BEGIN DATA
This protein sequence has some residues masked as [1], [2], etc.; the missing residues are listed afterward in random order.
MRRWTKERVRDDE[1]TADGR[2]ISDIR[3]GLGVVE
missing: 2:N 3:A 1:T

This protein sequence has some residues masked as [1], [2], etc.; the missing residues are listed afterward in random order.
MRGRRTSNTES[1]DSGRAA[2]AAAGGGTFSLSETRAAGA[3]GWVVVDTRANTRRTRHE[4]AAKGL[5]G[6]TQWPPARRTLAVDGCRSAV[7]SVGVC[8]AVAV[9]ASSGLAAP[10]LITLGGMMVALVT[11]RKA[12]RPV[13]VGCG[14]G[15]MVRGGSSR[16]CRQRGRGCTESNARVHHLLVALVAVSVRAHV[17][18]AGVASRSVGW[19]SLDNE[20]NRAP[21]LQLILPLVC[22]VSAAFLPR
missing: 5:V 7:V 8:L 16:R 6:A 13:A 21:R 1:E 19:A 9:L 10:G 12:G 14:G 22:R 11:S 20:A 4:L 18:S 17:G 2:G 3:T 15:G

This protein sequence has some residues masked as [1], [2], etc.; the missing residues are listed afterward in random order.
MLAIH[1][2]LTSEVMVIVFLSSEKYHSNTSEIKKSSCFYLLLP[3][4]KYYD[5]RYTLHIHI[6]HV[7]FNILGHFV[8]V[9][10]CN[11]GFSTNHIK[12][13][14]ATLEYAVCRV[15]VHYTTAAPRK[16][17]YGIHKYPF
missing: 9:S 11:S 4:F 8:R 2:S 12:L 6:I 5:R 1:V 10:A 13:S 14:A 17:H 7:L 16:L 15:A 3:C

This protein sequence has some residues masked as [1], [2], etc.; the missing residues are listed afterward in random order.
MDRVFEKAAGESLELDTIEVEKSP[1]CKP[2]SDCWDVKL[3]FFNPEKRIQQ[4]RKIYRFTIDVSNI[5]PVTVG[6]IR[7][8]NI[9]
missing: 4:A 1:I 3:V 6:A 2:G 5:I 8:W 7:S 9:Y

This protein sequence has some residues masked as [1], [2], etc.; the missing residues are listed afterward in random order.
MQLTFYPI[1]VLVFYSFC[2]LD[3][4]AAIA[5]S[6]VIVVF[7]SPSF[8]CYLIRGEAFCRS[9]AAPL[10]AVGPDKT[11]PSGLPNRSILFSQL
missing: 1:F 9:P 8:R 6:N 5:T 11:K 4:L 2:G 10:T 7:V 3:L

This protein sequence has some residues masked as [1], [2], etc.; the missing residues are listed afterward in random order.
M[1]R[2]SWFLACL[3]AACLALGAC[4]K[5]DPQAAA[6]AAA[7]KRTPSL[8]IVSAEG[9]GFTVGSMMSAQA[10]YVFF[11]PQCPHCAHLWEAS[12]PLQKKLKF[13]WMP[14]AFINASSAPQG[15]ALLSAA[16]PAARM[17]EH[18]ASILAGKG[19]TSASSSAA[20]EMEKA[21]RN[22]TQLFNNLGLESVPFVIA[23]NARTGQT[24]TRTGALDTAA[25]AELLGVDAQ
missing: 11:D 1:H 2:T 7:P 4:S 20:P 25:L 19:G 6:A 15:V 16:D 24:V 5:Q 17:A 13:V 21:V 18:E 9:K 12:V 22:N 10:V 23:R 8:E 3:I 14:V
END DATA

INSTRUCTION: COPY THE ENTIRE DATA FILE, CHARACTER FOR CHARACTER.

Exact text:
This protein sequence has some residues masked as [1], [2], etc.; the missing residues are listed afterward in random order.
MRRWTKERVRDDE[1]TADGR[2]ISDIR[3]GLGVVE
missing: 2:N 3:A 1:T

This protein sequence has some residues masked as [1], [2], etc.; the missing residues are listed afterward in random order.
MRGRRTSNTES[1]DSGRAA[2]AAAGGGTFSLSETRAAGA[3]GWVVVDTRANTRRTRHE[4]AAKGL[5]G[6]TQWPPARRTLAVDGCRSAV[7]SVGVC[8]AVAV[9]ASSGLAAP[10]LITLGGMMVALVT[11]RKA[12]RPV[13]VGCG[14]G[15]MVRGGSSR[16]CRQRGRGCTESNARVHHLLVALVAVSVRAHV[17][18]AGVASRSVGW[19]SLDNE[20]NRAP[21]LQLILPLVC[22]VSAAFLPR
missing: 5:V 7:V 8:L 16:R 6:A 13:A 21:R 1:E 19:A 9:L 10:G 12:G 14:G 22:R 11:S 20:A 4:L 18:S 17:G 2:G 3:T 15:G

This protein sequence has some residues masked as [1], [2], etc.; the missing residues are listed afterward in random order.
MLAIH[1][2]LTSEVMVIVFLSSEKYHSNTSEIKKSSCFYLLLP[3][4]KYYD[5]RYTLHIHI[6]HV[7]FNILGHFV[8]V[9][10]CN[11]GFSTNHIK[12][13][14]ATLEYAVCRV[15]VHYTTAAPRK[16][17]YGIHKYPF
missing: 9:S 11:S 4:F 8:R 2:S 12:L 6:I 5:R 1:V 10:A 13:S 14:A 17:H 7:L 16:L 15:A 3:C

This protein sequence has some residues masked as [1], [2], etc.; the missing residues are listed afterward in random order.
MDRVFEKAAGESLELDTIEVEKSP[1]CKP[2]SDCWDVKL[3]FFNPEKRIQQ[4]RKIYRFTIDVSNI[5]PVTVG[6]IR[7][8]NI[9]
missing: 4:A 1:I 3:V 6:A 2:G 5:I 8:W 7:S 9:Y

This protein sequence has some residues masked as [1], [2], etc.; the missing residues are listed afterward in random order.
MQLTFYPI[1]VLVFYSFC[2]LD[3][4]AAIA[5]S[6]VIVVF[7]SPSF[8]CYLIRGEAFCRS[9]AAPL[10]AVGPDKT[11]PSGLPNRSILFSQL
missing: 1:F 9:P 8:R 6:N 5:T 11:K 4:L 2:G 10:T 7:V 3:L

This protein sequence has some residues masked as [1], [2], etc.; the missing residues are listed afterward in random order.
M[1]R[2]SWFLACL[3]AACLALGAC[4]K[5]DPQAAA[6]AAA[7]KRTPSL[8]IVSAEG[9]GFTVGSMMSAQA[10]YVFF[11]PQCPHCAHLWEAS[12]PLQKKLKF[13]WMP[14]AFINASSAPQG[15]ALLSAA[16]PAARM[17]EH[18]ASILAGKG[19]TSASSSAA[20]EMEKA[21]RN[22]TQLFNNLGLESVPFVIA[23]NARTGQT[24]TRTGALDTAA[25]AELLGVDAQ
missing: 11:D 1:H 2:T 7:P 4:S 20:P 25:L 19:G 6:A 15:V 16:D 24:V 5:Q 17:A 13:V 21:V 18:E 9:K 12:V 22:N 10:V 23:R 8:E 3:I 14:V